Opportunities for improvement were identified in developing branch or program plan and guidance in areas of consultation and engagement with GPB's applicants and recipients, establishment of service standards, and collaboration with other programming branches.
Statement of Conformance
In my professional judgment as the Chief Audit Executive, this audit was conducted in conformance with the Institute of Internal Auditors' International Standards for the Professional Practice of Internal Auditing and with the Internal Auditing Standards for the Government of Canada, as supported by the results of the quality assurance and improvement program. Sufficient and appropriate audit procedures were conducted, and evidence gathered, to support the accuracy of the findings and conclusion in this report, and to provide an audit level of assurance. The findings and conclusion are based on a comparison of the conditions, as they existed at the time, against pre-established audit criteria that were agreed upon with management and are only applicable to the entity examined and for the scope and time period covered by the audit.
Chief Audit Executive
The internal audit of grants and contributions in GPB was part of the 2011-2014 Risk-Based Audit Plan recommended by the Audit Committee and approved by the President on March 25, 2011.
Although the Policy on Transfer Payments took effect in October 2008, the Agency was not required to conform to certain provisions until April 1, 2012 upon renewal of CIDA's Terms and Conditions for International Development Assistance. These provisions directly address the Report of the Independent Blue Ribbon Panel on Grant and Contribution Programs. They include the use of a risk-based approach for the management of grants and contributions, the consultation and engagement with stakeholders, and an appropriate harmonization of transfer payment programs within the department.
GPB consists of five regional directorates that provide development assistance in a specific country or region. These programs are typically based on a development plan created by the government of that country. While GPB has disbursed funds to more than 100 countries and 483 recipients over the last three years, 80 percent of the funding went to 20 countries of focus. GPB's partners include recipient governments, multilateral institutions, non-government organizations, other donors, universities, associations and private corporations.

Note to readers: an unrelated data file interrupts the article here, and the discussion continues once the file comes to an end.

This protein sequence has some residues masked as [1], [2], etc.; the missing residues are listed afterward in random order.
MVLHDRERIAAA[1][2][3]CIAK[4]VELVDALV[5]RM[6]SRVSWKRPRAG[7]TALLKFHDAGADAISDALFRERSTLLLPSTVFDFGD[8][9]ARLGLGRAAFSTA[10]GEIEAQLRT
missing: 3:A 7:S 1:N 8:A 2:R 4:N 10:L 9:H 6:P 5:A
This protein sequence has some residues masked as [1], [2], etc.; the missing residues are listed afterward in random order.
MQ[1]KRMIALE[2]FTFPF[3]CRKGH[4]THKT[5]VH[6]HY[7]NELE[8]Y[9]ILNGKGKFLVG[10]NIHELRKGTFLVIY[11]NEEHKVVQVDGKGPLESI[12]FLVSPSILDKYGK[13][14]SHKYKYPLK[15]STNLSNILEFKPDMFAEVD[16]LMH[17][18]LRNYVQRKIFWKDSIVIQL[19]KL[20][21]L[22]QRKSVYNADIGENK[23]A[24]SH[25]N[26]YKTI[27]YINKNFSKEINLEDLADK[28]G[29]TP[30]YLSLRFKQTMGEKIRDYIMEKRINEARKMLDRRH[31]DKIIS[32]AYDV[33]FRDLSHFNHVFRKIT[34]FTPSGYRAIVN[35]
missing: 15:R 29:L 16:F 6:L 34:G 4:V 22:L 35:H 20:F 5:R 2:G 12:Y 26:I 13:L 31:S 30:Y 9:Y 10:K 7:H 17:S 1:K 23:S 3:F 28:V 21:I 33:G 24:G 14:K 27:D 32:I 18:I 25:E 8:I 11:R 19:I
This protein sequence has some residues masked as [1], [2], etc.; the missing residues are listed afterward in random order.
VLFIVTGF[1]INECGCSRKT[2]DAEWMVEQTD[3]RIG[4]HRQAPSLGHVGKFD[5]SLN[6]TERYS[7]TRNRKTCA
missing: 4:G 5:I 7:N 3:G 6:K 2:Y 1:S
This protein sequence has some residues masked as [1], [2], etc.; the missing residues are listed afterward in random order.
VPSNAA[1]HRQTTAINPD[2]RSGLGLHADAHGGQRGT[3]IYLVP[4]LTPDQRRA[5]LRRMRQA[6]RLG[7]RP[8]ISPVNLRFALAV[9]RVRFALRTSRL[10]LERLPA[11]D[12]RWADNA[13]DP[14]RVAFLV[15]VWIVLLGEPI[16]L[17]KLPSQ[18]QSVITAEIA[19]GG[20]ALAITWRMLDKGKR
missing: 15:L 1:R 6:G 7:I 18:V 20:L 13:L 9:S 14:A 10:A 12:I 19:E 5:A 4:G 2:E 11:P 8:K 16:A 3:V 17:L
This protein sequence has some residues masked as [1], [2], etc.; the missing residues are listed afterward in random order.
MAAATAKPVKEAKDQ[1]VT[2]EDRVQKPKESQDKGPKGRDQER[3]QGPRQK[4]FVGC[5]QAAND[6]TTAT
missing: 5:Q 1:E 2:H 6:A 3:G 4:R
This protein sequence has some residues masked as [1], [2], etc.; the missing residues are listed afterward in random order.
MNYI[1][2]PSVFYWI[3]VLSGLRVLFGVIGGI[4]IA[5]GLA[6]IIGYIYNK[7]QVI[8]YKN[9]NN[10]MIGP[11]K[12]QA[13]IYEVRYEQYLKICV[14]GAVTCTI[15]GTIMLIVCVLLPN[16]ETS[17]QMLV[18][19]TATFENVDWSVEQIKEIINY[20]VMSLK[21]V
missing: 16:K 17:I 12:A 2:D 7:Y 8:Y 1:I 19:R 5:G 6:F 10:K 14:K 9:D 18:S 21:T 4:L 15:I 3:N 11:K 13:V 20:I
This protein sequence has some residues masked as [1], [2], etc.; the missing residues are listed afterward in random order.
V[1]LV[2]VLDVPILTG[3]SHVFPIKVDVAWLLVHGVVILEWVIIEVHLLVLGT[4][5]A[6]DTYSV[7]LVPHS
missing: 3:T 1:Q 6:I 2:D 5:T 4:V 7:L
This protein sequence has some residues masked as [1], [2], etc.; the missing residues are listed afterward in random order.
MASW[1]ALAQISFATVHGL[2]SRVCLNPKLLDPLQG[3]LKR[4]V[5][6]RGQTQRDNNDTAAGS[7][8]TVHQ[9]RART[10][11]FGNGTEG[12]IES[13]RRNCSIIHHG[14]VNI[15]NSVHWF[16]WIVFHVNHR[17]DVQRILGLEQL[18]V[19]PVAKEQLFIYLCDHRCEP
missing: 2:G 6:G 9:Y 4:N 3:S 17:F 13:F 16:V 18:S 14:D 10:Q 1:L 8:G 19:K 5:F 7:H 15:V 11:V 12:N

The Agency has recently implemented a number of change initiatives that impact GPB business processes and is planning for further significant changes in the future. As part of the Business Modernization Initiative (BMI) Project, the Agency Programming Process (APP) is designed to achieve a consistent and whole-of-Agency approach to CIDA's programming processes and is expected to be implemented in early 2013. GPB's decentralization plan locates operations, associated roles, experts, authorities, and accountabilities in the field to strengthen aid effectiveness. As well, the Chief Financial Officer Branch (CFOB) has introduced a new Policy on Fiduciary Risk and related tools and processes to enhance the assessment of fiduciary risks. Given the potential impact these and other changes have on the way the Agency and GPB does business, the audit team reviewed and assessed ongoing progress and implications in relation to relevant audit lines of enquiry.
To provide reasonable assurance that measures are in place to ensure that the use and management of grant and contribution funding in GPB is compliant with the Policy on Transfer Payments, as well as with other applicable CIDA policies.
The audit focused on assessing the Agency's readiness for its compliance with new provisions articulated in the Policy on Transfer Payments and the related Directive and Guidelines.
Based on consultations with GPB, past audits and evaluation coverage, materiality of aid disbursements, and the Agency's decentralization plan, five country programs were selected for reviewFootnote 1. In addition, a sample of 19 projects from the five country programs was selected for audit testing. This selection was based on materiality and was designed to provide representative coverage of delivery channels, aid modalities, types of recipients, and fiduciary risk assessment tools. The sample projects were selected from those started after October 2008 and operational in 2011-2012.